A Vision Grown Old
The Enlightenment was born a full three centuries ago and has not grown old gracefully. The attack on aristocratic privilege was a main part of it in the early days. This battle was pretty much over in about a hundred years. Quakers started early: refusing to address aristocrats as “you” instead of the commoners “thou” and refusing to take off their hats to anyone but God. But success poses the inevitable challenge: “what’s next?” What was next was the expansion of the goal, what in our tradition is called the testimony of equality, to include women, people of color and all those who are denied power and respect. These battles are far from won. Yet where is the inspiration?
The problem lies in another side of the Enlightenment: its distrust of religion. The original religious target of the Enlightenment was the Catholic Church. Its close connection with and imitation of the aristocratic classes made it a natural enemy. Moreover, the Church itself sought to combat democracy, free inquiry and science. Nor was Rome the only problem. Protestant churches became closely tied to civil authorities and when they got in power they were no less repressive and authoritarian. Under relentless pressure from the Enlightenment the power of religious authorities to suppress free thought and free inquiry slowly drained away. As was the case with the attack on aristocratic privilege early success was followed by an expansion of the original idea. But in this case it has been a disaster. “If some is good, then more is better” doesn’t always work.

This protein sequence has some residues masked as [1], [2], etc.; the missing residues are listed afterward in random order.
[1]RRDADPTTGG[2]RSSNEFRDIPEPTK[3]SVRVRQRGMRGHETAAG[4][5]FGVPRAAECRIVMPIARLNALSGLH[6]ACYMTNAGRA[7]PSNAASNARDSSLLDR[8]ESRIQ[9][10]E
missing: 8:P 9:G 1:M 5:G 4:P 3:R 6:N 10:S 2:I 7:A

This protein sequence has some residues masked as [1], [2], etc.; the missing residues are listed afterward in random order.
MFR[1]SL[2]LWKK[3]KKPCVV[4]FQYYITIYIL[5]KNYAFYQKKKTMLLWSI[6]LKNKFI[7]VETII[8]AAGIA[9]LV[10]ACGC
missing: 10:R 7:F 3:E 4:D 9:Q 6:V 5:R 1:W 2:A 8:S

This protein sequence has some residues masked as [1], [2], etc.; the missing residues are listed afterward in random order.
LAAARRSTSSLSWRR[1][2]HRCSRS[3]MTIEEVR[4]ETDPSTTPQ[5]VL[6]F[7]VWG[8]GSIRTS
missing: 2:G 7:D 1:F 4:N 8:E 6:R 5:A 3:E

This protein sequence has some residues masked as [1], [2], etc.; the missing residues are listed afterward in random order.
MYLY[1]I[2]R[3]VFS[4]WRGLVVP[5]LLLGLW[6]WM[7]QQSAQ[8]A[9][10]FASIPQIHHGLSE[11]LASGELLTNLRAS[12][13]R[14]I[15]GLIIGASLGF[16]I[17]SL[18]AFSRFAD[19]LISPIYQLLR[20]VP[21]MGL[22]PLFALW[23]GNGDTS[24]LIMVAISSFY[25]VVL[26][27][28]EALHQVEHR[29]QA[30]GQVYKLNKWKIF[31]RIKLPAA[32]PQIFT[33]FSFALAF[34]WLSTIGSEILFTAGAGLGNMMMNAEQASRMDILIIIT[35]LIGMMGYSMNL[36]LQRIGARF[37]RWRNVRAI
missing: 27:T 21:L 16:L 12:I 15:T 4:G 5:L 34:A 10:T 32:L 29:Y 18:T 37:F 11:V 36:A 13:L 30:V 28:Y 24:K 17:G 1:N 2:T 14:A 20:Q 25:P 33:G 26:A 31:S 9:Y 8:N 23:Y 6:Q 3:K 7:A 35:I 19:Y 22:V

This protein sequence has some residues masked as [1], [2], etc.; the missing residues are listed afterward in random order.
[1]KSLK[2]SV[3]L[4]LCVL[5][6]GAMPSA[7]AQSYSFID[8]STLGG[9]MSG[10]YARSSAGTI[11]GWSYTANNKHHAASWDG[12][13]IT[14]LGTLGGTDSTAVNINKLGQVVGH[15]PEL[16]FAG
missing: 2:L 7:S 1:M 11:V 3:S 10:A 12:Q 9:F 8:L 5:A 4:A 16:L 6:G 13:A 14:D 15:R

Right and proper resistance to the efforts of religious authorities to impose uniformity of thought on the people by force gradually morphed into the idea that religion itself, that is any genuine spiritual orientation, was the natural enemy of reason, equality and progress. Complete contempt for spirituality became seen, in some quarters, as essential to the progressive mind. This is the tragic mistake. Not only is the rejection of spiritual truth not essential to progress; it is antithetical to it. The false and bleak worldview of materialism sucks the life and hope and energy out of the human mind. This fact explains much about the state of the world today.
(Note to the reader. This is part three of a series of postings.)